Sports and social media sound like a match made in heaven. We got together with Rob Gaddis of StadiumBuzz, a new iPhone app that lets baseball fans play against each other by placing bets on which players will get the most hits in real-time games. StadiumBuzz is already making waves, so we wanted to get down to the bottom of the product development process and all the marketing that took place before the release.
Little Jack: How did you come up with the idea for StadiumBuzz?
Rob Gaddis: First, we are Chicago Cubs fans. My family has gone down to Arizona for a week for the past 12 years to see a few games in Spring Training. One year, we played a game while watching, called “Pick your Player”. Every time your player gets a hit, you get a dollar.
This evolved to putting odds on players. Then we thought, “Wouldn’t this be a good idea to develop into an app?!” Bleacher fans at Wrigley could pick their players prior to the game and then occasionally check to see how they were doing.
LJ: Why did you choose to build an app rather than a website?
RG: This was a tough decision for our team. We ultimately decided to go the app route because we wanted to build a Minimum Viable Product as soon as possible. Apple has Game Center and we could use their Leaderboard and ability to challenge players. We could also use the iTunes account for users to select features to purchase. Those two areas we would have had to build from scratch. The third reason was that we could market using the App Store.
LJ: What marketing tactics did you use early on in the process?
RG: First, we hired 3 social media interns from the University of Wisconsin Sports Business Club to help us during the summer. The interns created status updates and monitored conversations to participate in on various social media channels such as Twitter and Facebook.
Second, we organized a group of 5 interns who matched our demographic. This consisted of individuals ranging in age 18 to 28, both male and female. We trained everyone on the app, how to approach people, and a flexible script to present app. Then we went to Miller Park stadium in Milwaukee, passed out brochures, and demonstrated our app to people while they were tailgating. We found that the fans were interested in the app and also wanted to help our startup.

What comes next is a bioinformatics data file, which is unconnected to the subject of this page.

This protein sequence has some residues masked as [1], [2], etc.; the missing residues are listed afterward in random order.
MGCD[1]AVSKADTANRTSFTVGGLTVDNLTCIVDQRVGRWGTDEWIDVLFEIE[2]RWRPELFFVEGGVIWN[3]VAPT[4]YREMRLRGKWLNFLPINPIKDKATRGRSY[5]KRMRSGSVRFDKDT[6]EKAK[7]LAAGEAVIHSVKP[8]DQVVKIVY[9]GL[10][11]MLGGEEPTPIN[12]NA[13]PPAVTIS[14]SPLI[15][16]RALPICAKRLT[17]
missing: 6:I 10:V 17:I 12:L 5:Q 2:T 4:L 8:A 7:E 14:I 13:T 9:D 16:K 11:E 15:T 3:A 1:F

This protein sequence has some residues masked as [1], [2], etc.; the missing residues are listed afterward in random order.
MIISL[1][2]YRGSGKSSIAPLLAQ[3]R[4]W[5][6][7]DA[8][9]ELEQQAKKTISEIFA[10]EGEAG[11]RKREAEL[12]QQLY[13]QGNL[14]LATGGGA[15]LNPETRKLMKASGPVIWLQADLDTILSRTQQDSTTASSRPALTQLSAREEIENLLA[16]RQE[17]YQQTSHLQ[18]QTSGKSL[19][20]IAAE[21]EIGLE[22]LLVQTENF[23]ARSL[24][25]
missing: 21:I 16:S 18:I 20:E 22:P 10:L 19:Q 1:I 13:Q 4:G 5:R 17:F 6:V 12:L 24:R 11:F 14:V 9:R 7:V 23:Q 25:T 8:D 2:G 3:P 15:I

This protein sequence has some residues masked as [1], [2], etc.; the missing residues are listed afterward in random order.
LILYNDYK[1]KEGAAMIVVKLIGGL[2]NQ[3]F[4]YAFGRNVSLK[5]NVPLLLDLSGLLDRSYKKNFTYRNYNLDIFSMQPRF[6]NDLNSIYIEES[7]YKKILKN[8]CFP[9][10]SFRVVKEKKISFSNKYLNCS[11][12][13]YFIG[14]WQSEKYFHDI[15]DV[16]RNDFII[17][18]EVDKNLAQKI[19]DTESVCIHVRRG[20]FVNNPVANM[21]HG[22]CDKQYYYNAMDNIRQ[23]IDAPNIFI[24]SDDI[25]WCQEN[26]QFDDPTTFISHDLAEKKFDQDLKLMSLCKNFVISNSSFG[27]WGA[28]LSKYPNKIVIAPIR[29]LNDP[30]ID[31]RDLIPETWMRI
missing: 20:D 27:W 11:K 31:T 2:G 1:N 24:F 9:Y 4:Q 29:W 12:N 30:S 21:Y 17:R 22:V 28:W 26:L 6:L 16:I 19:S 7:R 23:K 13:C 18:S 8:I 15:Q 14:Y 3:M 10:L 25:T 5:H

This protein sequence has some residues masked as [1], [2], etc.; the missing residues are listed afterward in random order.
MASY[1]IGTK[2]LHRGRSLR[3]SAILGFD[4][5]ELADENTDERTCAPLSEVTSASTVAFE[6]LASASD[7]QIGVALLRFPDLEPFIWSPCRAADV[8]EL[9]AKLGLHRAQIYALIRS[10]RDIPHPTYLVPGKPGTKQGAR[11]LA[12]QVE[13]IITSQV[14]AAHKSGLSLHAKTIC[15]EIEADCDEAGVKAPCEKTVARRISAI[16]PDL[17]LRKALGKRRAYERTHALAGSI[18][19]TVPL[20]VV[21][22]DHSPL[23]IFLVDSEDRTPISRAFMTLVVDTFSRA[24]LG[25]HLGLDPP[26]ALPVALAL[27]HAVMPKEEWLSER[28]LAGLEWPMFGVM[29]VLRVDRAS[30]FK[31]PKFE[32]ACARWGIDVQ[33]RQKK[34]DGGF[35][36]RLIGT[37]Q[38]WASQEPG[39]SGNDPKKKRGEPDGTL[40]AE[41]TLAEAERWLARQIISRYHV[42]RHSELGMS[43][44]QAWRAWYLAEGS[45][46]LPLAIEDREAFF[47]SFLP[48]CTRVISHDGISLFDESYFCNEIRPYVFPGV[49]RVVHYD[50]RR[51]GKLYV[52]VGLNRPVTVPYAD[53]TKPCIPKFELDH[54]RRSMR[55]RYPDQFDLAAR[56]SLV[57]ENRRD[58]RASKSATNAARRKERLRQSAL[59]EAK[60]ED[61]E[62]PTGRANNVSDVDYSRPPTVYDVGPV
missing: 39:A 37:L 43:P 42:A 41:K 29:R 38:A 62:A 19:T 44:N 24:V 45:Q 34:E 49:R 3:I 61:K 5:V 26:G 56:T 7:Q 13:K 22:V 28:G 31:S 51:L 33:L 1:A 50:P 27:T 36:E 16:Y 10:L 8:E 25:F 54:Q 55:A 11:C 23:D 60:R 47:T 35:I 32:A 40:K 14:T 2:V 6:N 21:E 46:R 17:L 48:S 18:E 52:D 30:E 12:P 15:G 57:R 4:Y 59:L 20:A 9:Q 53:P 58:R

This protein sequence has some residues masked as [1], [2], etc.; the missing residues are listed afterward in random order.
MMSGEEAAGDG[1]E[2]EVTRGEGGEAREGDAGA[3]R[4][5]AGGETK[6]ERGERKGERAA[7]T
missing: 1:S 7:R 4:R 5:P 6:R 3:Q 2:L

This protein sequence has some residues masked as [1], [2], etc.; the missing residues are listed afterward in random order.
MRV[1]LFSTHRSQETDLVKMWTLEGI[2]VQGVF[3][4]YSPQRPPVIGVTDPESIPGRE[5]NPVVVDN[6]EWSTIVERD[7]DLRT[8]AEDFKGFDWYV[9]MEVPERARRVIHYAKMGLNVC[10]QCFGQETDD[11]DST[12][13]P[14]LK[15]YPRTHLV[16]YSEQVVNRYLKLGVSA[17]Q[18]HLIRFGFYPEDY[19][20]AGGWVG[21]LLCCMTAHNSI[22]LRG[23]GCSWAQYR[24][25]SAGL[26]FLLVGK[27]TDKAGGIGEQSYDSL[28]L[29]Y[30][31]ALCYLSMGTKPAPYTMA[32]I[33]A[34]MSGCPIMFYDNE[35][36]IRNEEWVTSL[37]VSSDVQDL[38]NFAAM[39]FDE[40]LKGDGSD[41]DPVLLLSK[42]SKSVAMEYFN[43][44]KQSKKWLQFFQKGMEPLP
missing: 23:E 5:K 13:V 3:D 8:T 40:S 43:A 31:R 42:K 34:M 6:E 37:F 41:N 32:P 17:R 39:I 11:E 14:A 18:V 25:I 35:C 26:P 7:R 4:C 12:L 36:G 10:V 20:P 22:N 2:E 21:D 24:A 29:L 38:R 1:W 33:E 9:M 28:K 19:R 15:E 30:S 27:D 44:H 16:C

LJ: What kind of response have you received from your audience?
RG: We have received some great testimonials in the App Store from users. Everything, from “This is a great game” to “Watch the game with this, it is addictive”. Prior to developing the app we did do focus group reviews a couple of times to get a sense of the level of interest in playing a game like this. We have been excited to see great engagement and retention metrics.
LJ: What marketing strategies haven’t you tried yet that you might work for your product?
RG: We will be partnering with sports marketing companies, having athletes promote the product, and using advertising in national sports magazines and sports websites.
LJ: What’s next for StadiumBuzz?
RG: We are working on obtaining some additional seed money to develop two more sports that will be available for iPhone and Android fans.
As you can see, it looks like the StadiumBuzz team really did their homework with market research and both online and offline marketing leading up to the launch. You can check out the StadiumBuzz app at the iTunes store.